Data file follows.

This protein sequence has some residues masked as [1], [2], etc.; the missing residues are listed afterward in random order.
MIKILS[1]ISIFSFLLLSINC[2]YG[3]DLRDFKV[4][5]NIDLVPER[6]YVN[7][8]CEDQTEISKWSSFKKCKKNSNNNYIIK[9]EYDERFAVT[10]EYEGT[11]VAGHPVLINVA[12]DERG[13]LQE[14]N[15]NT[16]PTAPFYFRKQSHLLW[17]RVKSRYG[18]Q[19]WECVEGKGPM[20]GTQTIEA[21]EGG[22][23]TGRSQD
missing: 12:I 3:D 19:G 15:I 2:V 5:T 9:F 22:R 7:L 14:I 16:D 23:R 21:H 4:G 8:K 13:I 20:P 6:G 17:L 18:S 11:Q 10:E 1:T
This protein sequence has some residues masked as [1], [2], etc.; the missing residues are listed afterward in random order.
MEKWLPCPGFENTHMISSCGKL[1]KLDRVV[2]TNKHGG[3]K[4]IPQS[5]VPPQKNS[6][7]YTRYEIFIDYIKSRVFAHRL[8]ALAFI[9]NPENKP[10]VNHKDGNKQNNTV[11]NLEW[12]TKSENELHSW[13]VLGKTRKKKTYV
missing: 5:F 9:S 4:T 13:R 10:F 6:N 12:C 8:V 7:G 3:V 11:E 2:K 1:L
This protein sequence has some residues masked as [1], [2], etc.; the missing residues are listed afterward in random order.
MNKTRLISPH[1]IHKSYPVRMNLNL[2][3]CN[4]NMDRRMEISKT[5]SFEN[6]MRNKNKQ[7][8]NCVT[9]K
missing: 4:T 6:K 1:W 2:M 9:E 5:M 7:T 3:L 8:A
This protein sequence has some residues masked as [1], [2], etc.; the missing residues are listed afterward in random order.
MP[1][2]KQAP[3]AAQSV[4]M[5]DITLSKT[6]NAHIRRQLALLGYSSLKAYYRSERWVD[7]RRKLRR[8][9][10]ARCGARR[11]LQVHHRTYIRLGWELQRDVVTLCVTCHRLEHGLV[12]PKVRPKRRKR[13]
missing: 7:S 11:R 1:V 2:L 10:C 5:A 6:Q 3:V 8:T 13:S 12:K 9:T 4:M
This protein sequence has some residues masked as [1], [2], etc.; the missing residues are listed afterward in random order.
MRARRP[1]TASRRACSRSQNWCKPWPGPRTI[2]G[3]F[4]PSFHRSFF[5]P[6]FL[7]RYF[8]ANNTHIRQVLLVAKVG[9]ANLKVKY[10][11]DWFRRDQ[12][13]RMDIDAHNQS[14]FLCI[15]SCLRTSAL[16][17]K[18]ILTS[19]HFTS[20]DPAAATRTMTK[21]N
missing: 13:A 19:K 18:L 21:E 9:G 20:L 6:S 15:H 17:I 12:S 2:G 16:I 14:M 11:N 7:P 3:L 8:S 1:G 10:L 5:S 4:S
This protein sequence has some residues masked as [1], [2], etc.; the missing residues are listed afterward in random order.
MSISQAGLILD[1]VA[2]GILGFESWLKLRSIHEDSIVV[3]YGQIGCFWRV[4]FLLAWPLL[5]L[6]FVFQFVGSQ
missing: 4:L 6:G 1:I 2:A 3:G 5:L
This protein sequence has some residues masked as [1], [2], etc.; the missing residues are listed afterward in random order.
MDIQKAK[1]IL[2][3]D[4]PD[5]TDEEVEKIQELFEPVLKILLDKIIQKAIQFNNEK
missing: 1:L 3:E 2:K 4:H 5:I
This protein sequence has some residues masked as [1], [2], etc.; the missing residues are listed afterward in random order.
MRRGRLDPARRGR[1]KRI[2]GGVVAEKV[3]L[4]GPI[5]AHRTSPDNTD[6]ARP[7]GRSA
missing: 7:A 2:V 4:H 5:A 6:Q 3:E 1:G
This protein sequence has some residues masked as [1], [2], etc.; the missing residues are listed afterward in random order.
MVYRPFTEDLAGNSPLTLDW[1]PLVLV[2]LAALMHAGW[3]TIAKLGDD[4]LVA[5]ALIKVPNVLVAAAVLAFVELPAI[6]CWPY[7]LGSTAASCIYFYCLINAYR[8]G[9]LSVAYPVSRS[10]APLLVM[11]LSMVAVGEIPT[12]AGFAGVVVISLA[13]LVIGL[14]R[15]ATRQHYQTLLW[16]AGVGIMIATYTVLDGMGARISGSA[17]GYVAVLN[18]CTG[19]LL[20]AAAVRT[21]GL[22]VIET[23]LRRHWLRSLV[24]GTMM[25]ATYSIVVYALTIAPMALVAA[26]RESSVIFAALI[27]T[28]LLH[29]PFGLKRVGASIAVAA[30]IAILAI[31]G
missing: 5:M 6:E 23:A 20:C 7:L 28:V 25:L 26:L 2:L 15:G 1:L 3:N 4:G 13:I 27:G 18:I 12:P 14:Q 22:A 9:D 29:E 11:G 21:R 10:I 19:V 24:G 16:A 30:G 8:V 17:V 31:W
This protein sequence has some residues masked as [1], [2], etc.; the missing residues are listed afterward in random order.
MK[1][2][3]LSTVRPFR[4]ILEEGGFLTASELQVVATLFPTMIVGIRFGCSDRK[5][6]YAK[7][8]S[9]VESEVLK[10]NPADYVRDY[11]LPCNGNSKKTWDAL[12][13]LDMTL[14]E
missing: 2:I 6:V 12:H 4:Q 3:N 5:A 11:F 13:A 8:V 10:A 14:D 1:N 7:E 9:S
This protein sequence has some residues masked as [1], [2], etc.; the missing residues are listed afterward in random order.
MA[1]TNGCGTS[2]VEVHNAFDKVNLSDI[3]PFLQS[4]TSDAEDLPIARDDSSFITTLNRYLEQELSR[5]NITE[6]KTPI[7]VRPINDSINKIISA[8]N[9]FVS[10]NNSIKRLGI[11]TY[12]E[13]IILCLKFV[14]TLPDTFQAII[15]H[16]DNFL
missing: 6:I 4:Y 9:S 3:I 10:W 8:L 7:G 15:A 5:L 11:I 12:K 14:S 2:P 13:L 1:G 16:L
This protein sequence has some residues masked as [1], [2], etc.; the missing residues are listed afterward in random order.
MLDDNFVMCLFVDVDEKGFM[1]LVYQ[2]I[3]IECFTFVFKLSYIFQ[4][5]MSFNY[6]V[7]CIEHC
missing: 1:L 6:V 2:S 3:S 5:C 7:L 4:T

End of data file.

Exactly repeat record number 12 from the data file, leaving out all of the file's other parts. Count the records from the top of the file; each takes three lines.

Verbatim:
This protein sequence has some residues masked as [1], [2], etc.; the missing residues are listed afterward in random order.
MLDDNFVMCLFVDVDEKGFM[1]LVYQ[2]I[3]IECFTFVFKLSYIFQ[4][5]MSFNY[6]V[7]CIEHC
missing: 1:L 6:V 2:S 3:S 5:C 7:L 4:T